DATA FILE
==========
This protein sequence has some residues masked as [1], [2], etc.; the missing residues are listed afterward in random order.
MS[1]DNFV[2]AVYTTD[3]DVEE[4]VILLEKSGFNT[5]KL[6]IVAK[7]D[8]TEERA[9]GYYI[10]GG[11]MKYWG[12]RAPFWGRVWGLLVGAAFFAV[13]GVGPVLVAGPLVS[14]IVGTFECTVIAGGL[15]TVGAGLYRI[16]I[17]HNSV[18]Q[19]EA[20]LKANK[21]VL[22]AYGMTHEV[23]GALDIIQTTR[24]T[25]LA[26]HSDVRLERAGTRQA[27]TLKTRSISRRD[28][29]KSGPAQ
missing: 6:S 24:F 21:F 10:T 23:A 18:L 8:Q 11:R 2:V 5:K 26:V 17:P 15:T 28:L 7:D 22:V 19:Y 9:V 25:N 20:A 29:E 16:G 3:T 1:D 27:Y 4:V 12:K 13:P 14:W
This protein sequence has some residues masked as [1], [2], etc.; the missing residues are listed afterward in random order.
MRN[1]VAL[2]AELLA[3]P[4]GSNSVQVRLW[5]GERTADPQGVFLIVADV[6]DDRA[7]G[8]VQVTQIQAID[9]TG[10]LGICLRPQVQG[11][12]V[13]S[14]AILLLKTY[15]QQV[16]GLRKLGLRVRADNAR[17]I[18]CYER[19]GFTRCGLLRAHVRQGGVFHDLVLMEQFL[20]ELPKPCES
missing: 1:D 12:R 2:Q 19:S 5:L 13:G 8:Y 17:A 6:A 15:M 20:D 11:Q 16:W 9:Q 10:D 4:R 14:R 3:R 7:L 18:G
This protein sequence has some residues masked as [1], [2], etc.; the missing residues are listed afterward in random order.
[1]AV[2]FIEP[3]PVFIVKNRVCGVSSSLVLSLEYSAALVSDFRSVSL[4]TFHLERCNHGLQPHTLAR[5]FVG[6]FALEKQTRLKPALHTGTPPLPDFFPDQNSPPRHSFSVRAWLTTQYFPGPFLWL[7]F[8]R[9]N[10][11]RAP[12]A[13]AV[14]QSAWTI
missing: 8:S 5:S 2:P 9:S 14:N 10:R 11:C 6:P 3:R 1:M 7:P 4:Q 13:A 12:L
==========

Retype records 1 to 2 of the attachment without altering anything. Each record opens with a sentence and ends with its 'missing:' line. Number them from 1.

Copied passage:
This protein sequence has some residues masked as [1], [2], etc.; the missing residues are listed afterward in random order.
MS[1]DNFV[2]AVYTTD[3]DVEE[4]VILLEKSGFNT[5]KL[6]IVAK[7]D[8]TEERA[9]GYYI[10]GG[11]MKYWG[12]RAPFWGRVWGLLVGAAFFAV[13]GVGPVLVAGPLVS[14]IVGTFECTVIAGGL[15]TVGAGLYRI[16]I[17]HNSV[18]Q[19]EA[20]LKANK[21]VL[22]AYGMTHEV[23]GALDIIQTTR[24]T[25]LA[26]HSDVRLERAGTRQA[27]TLKTRSISRRD[28][29]KSGPAQ
missing: 6:S 24:F 21:F 10:T 23:A 18:L 8:Q 11:R 2:V 5:K 26:V 17:P 15:T 28:L 7:D 22:V 19:Y 9:V 25:N 20:A 29:E 16:G 3:T 1:D 27:Y 4:V 12:K 13:P 14:W
This protein sequence has some residues masked as [1], [2], etc.; the missing residues are listed afterward in random order.
MRN[1]VAL[2]AELLA[3]P[4]GSNSVQVRLW[5]GERTADPQGVFLIVADV[6]DDRA[7]G[8]VQVTQIQAID[9]TG[10]LGICLRPQVQG[11][12]V[13]S[14]AILLLKTY[15]QQV[16]GLRKLGLRVRADNAR[17]I[18]CYER[19]GFTRCGLLRAHVRQGGVFHDLVLMEQFL[20]ELPKPCES
missing: 1:D 12:R 2:Q 19:S 5:L 13:G 8:Y 17:A 6:A 15:M 20:D 11:Q 16:W 9:Q 10:D 4:R 14:R 3:R 7:L 18:G